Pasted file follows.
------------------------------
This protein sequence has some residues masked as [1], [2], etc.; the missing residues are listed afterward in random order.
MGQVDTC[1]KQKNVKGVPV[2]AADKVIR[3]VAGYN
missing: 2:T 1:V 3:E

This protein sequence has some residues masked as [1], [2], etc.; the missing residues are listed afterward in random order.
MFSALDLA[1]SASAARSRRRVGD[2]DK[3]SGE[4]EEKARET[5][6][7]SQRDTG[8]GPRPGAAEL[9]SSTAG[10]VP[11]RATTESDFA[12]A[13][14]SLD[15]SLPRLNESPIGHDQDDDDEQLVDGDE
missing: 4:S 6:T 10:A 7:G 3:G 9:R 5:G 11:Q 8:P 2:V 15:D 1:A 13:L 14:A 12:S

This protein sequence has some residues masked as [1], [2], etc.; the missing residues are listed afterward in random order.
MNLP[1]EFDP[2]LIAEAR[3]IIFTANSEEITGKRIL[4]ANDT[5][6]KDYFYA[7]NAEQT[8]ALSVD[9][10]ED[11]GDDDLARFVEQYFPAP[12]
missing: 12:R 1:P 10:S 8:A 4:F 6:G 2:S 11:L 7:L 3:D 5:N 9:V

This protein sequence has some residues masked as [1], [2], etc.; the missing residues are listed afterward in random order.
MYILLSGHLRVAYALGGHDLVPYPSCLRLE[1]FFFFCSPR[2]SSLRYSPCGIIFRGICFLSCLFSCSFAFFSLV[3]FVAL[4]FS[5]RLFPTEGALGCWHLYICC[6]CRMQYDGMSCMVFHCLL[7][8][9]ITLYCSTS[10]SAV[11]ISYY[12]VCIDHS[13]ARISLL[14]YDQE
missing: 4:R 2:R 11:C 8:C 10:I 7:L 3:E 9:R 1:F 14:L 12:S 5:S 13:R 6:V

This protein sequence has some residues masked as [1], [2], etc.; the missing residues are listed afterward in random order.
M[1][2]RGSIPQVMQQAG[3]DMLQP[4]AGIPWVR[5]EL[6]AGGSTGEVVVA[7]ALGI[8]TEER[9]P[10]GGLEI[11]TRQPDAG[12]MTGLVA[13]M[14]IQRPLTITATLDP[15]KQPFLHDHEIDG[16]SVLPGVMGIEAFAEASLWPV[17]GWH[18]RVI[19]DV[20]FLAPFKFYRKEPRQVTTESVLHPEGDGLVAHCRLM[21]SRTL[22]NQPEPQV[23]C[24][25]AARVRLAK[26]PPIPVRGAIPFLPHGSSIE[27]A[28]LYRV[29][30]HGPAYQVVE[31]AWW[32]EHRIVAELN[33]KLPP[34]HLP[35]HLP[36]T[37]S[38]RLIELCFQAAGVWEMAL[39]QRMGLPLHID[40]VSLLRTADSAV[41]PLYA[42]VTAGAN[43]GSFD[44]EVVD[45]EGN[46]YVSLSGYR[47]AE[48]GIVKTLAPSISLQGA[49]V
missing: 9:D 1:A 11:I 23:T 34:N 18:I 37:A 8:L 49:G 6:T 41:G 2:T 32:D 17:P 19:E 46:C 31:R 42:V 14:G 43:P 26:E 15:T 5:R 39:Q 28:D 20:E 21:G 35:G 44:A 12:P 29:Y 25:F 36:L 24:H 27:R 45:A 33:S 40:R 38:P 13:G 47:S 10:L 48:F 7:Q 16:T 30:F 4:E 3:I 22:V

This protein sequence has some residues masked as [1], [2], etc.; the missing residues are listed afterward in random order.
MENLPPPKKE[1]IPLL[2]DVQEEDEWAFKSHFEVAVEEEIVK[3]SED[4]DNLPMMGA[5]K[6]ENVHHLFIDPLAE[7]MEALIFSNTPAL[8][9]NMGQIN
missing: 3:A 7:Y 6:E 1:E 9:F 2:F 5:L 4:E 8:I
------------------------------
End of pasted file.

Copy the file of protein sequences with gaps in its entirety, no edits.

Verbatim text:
This protein sequence has some residues masked as [1], [2], etc.; the missing residues are listed afterward in random order.
MGQVDTC[1]KQKNVKGVPV[2]AADKVIR[3]VAGYN
missing: 2:T 1:V 3:E

This protein sequence has some residues masked as [1], [2], etc.; the missing residues are listed afterward in random order.
MFSALDLA[1]SASAARSRRRVGD[2]DK[3]SGE[4]EEKARET[5][6][7]SQRDTG[8]GPRPGAAEL[9]SSTAG[10]VP[11]RATTESDFA[12]A[13][14]SLD[15]SLPRLNESPIGHDQDDDDEQLVDGDE
missing: 4:S 6:T 10:A 7:G 3:G 9:R 5:G 11:Q 8:P 2:V 15:D 1:A 13:L 14:A 12:S

This protein sequence has some residues masked as [1], [2], etc.; the missing residues are listed afterward in random order.
MNLP[1]EFDP[2]LIAEAR[3]IIFTANSEEITGKRIL[4]ANDT[5][6]KDYFYA[7]NAEQT[8]ALSVD[9][10]ED[11]GDDDLARFVEQYFPAP[12]
missing: 12:R 1:P 10:S 8:A 4:F 6:G 2:S 11:L 7:L 3:D 5:N 9:V

This protein sequence has some residues masked as [1], [2], etc.; the missing residues are listed afterward in random order.
MYILLSGHLRVAYALGGHDLVPYPSCLRLE[1]FFFFCSPR[2]SSLRYSPCGIIFRGICFLSCLFSCSFAFFSLV[3]FVAL[4]FS[5]RLFPTEGALGCWHLYICC[6]CRMQYDGMSCMVFHCLL[7][8][9]ITLYCSTS[10]SAV[11]ISYY[12]VCIDHS[13]ARISLL[14]YDQE
missing: 4:R 2:R 11:C 8:C 10:I 7:L 3:E 9:R 1:F 14:L 12:S 5:S 13:R 6:V

This protein sequence has some residues masked as [1], [2], etc.; the missing residues are listed afterward in random order.
M[1][2]RGSIPQVMQQAG[3]DMLQP[4]AGIPWVR[5]EL[6]AGGSTGEVVVA[7]ALGI[8]TEER[9]P[10]GGLEI[11]TRQPDAG[12]MTGLVA[13]M[14]IQRPLTITATLDP[15]KQPFLHDHEIDG[16]SVLPGVMGIEAFAEASLWPV[17]GWH[18]RVI[19]DV[20]FLAPFKFYRKEPRQVTTESVLHPEGDGLVAHCRLM[21]SRTL[22]NQPEPQV[23]C[24][25]AARVRLAK[26]PPIPVRGAIPFLPHGSSIE[27]A[28]LYRV[29][30]HGPAYQVVE[31]AWW[32]EHRIVAELN[33]KLPP[34]HLP[35]HLP[36]T[37]S[38]RLIELCFQAAGVWEMAL[39]QRMGLPLHID[40]VSLLRTADSAV[41]PLYA[42]VTAGAN[43]GSFD[44]EVVD[45]EGN[46]YVSLSGYR[47]AE[48]GIVKTLAPSISLQGA[49]V
missing: 9:D 1:A 11:I 23:T 34:N 18:I 37:A 8:L 49:G 6:T 41:G 2:T 32:D 17:P 19:E 46:C 31:R 42:V 14:G 43:P 26:E 15:T 5:R 39:Q 28:D 20:E 21:G 35:G 44:A 12:P 29:Y 25:F 36:L 24:H 27:R 45:A 33:S 40:R 38:P 13:G 47:S 10:L 48:F 7:Q 16:T 30:F 4:E 3:I 22:V

This protein sequence has some residues masked as [1], [2], etc.; the missing residues are listed afterward in random order.
MENLPPPKKE[1]IPLL[2]DVQEEDEWAFKSHFEVAVEEEIVK[3]SED[4]DNLPMMGA[5]K[6]ENVHHLFIDPLAE[7]MEALIFSNTPAL[8][9]NMGQIN
missing: 3:A 7:Y 6:E 1:E 9:F 2:F 5:L 4:E 8:I